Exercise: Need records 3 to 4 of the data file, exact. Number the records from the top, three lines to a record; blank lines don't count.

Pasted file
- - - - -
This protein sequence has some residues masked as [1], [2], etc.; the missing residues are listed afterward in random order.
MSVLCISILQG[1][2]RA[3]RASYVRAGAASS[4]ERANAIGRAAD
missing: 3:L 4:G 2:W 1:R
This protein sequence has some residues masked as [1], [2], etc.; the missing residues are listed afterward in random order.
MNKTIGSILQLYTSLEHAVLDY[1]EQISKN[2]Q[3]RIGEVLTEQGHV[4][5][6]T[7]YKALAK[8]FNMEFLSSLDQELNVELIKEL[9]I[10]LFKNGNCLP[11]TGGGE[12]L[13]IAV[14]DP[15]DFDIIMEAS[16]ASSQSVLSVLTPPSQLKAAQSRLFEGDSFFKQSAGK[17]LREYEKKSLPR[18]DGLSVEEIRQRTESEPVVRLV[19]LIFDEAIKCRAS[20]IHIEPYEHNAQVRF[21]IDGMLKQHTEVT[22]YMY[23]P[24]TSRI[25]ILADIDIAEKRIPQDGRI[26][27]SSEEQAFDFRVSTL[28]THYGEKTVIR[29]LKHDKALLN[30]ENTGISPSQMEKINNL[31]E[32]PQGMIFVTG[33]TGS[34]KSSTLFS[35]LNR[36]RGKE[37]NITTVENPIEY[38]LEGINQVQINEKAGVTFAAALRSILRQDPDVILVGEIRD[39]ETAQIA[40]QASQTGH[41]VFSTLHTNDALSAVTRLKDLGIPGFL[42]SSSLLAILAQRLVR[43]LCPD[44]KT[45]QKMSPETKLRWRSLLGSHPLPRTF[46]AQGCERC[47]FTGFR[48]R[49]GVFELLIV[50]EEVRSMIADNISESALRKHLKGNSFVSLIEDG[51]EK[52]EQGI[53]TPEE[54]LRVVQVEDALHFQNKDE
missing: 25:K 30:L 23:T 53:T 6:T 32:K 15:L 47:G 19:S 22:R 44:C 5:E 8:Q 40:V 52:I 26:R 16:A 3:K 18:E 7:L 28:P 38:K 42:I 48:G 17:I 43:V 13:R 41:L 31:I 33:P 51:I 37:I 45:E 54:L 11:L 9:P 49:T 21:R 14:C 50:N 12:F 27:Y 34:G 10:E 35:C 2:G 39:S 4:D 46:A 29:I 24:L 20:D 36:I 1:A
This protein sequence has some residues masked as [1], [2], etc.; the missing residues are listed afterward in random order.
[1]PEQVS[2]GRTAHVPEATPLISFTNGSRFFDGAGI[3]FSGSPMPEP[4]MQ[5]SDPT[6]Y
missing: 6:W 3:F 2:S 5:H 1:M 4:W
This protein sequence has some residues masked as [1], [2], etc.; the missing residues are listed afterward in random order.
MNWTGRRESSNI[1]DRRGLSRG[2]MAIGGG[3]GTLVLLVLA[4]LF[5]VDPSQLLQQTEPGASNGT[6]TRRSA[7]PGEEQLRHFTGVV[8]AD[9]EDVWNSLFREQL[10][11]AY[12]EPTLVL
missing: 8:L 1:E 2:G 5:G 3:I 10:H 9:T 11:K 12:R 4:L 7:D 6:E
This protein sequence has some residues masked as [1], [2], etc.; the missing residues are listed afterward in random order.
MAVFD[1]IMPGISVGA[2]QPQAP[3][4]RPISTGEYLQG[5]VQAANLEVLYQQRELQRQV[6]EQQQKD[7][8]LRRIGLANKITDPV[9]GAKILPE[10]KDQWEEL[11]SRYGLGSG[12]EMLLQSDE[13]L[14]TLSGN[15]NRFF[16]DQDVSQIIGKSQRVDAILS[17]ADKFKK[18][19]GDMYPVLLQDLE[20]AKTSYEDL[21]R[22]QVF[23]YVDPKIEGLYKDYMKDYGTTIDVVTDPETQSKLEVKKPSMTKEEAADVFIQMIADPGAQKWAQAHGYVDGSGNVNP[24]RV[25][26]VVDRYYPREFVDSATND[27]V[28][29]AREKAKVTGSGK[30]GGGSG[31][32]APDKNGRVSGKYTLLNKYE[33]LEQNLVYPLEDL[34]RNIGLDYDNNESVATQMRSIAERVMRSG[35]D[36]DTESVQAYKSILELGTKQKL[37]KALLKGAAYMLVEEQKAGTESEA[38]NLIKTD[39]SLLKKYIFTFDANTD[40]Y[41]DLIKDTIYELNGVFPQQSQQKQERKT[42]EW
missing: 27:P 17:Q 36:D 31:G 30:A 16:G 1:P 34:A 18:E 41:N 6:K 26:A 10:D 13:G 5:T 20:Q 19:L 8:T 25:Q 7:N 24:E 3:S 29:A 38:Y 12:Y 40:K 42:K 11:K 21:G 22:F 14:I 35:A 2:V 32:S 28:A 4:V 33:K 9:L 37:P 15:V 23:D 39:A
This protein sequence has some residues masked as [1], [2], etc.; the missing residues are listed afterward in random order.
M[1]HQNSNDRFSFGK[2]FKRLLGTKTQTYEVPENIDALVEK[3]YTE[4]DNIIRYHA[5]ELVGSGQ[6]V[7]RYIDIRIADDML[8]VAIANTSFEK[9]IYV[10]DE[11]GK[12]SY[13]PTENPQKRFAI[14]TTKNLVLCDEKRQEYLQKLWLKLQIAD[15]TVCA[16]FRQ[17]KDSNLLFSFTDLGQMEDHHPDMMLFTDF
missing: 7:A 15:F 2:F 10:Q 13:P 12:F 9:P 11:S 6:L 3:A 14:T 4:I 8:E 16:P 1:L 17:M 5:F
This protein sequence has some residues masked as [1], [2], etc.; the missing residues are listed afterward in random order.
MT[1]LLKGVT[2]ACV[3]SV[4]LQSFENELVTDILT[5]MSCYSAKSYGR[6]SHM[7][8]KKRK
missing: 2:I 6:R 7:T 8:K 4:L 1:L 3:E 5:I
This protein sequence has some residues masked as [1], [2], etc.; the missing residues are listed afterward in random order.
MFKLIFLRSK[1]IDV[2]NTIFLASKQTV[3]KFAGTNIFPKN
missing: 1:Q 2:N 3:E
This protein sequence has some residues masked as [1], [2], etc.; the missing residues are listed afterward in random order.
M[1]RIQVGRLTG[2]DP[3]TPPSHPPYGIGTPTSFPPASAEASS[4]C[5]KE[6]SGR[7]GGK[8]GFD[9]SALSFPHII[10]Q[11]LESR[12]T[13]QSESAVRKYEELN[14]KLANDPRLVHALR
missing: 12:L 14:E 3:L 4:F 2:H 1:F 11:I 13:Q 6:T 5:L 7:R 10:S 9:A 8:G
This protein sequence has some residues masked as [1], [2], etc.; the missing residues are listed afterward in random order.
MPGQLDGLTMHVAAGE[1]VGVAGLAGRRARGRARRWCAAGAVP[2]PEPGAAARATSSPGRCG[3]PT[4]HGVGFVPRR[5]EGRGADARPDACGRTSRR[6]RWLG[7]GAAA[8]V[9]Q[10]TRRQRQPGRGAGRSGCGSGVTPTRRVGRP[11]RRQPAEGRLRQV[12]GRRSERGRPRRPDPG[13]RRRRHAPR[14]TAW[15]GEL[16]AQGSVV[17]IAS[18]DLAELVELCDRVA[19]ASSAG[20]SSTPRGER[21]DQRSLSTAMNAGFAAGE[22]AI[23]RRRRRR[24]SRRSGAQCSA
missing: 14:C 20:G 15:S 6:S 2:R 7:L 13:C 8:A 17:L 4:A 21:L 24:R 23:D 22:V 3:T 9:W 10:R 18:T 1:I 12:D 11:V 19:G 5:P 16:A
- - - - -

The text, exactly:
This protein sequence has some residues masked as [1], [2], etc.; the missing residues are listed afterward in random order.
[1]PEQVS[2]GRTAHVPEATPLISFTNGSRFFDGAGI[3]FSGSPMPEP[4]MQ[5]SDPT[6]Y
missing: 6:W 3:F 2:S 5:H 1:M 4:W
This protein sequence has some residues masked as [1], [2], etc.; the missing residues are listed afterward in random order.
MNWTGRRESSNI[1]DRRGLSRG[2]MAIGGG[3]GTLVLLVLA[4]LF[5]VDPSQLLQQTEPGASNGT[6]TRRSA[7]PGEEQLRHFTGVV[8]AD[9]EDVWNSLFREQL[10][11]AY[12]EPTLVL
missing: 8:L 1:E 2:G 5:G 3:I 10:H 9:T 11:K 12:R 4:L 7:D 6:E